Chit Chat – Clare Vale

2012-01-14 12:21

Clare Vale was the first woman to take the V8 podium and is a force to be reckoned with.

What made you get into motorsport?

My husband Don raced off-road cars for years.

Shortly after he retired from racing, I went to Kyalami and did a High Performance driving course – I was totally hooked from then on.

When was the first time you raced and what did you drive?

My first race was near the end of 2004 at Aldo Scribante in Port Elizabeth, and I was very happy to finish in the mid-field with the car – Shelby CanAm, which is a Le Mans- style sports car – in one piece.

What was it like being the first woman to join the WesBank Supercar Series?

It was pretty daunting as you’re up against some legendary drivers with years of experience behind them.

A lot of people were sceptical about a woman driver in V8 Supercars, but in racing you have to earn respect.

I think it’s a tough class for any new driver, as the cars are complex.

With one or two exceptions, I think most of the drivers see me as just another competitor, rather than a woman driver.

What are some of the challenges in motorsport today?

The biggest hurdle is a lack of budget and sponsorship.

As a woman, you still have to prove yourself more than a man would at a similar level – the critics love it when you make a mistake.

I think it’s also more difficult for women to manage racing, a family and a career.

You need supportive people around you when you take on motorsport as it can be overwhelming.

How did you fare in the 2011 series?

We [the team] raced our Porsche 917 in the International Sports Prototype class with great success, finishing second in the championship despite only completing three of the races during the year.

What is your most vivid memory of your racing career?

Two moments stand out: my first win at Killarney in Cape Town with the Shelby CanAm and finishing third overall in East London in the WesBank V8 Supercars class.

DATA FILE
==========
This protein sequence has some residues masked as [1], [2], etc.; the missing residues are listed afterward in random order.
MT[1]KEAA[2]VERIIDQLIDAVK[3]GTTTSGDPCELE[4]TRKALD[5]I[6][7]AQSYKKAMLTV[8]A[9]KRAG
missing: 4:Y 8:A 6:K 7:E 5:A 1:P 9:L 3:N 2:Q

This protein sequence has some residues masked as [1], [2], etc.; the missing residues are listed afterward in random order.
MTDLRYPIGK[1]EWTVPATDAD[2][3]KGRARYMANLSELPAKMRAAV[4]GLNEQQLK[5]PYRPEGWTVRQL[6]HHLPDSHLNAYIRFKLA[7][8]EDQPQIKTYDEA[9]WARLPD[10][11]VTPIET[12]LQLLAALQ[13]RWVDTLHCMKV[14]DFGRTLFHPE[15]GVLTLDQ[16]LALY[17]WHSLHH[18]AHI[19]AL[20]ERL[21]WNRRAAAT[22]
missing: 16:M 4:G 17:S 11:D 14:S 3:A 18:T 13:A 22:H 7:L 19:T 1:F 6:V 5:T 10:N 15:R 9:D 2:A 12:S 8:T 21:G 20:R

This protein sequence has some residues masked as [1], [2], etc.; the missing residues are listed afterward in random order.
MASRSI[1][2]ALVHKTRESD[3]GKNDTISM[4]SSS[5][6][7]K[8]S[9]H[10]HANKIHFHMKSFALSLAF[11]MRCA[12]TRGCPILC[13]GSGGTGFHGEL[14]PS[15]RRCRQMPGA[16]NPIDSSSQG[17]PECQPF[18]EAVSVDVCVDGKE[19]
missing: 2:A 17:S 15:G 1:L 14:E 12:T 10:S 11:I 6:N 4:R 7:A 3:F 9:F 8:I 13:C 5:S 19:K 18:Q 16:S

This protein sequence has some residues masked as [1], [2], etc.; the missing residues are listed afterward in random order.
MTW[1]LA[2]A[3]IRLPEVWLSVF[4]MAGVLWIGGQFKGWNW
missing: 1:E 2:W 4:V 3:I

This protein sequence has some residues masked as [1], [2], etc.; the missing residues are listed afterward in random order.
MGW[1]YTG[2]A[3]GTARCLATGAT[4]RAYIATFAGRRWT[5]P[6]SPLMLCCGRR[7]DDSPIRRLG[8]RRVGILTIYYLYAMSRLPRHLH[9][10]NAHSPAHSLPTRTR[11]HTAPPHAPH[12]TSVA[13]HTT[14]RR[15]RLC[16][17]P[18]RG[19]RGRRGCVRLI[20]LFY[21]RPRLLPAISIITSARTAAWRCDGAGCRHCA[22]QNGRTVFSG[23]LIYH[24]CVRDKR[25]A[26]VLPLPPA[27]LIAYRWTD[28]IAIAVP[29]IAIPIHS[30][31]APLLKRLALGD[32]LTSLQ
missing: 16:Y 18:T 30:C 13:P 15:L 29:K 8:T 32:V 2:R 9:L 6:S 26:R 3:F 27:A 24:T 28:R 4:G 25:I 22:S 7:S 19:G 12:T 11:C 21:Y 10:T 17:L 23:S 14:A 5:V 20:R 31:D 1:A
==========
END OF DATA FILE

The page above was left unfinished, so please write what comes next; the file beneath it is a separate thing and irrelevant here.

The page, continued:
East London is the fastest circuit in the country, and the V8s reach speeds of up to 300km/h – so doing well is a big achievement.

Finishing third made me the first female driver to stand on a V8 podium in the 28-year history of the class.

When you’re not on the race track, how do you spend your free time?

Catching up with all the work I neglect when I’m racing! To be honest, I don’t have a lot of free time as I am also the chairperson of Women in Road Safety (a forum of The Road Safety Foundation), and have been working hard to get the forum established.

When I do get a break, I like to spend time preparing a great meal for family and close friends, and I also really enjoy a good book.

Is racing your day job?

I wish! I’m the director of our family business.

We sell used trucks and trailers in Boksburg.

It would be difficult to make a living as a racing driver in South Africa, as paid drives are few and far between and there’s no prize money to speak of.

What did your family think the first time you started racing?

My son Dirk is also deeply involved in motorsport, so he supports my racing 100%.

I think it’s more difficult when you have younger children as you feel a responsibility to keep yourself safe in order to look after them.

They did worry about me when I started out, but now they just really want to see me do well.

When you’re behind the wheel in a race, what is your thought process?

It’s not really a conscious thing – you need to be very focused, as you have to drive at the limit, keep an eye on the important gauges and be aware of where the other cars in the race are.

Do your nerves still rattle when racing?

There’s always a sense of anticipation before you go out, rather than nerves.

You can have the best plan in the world, but each race unfolds differently, with circumstances beyond your control.

Is V8 racing more challenging than racing smaller cars?

Race craft is the same in any car, but the V8s are challenging as they are fast and powerful, and if things go wrong they happen very quickly.


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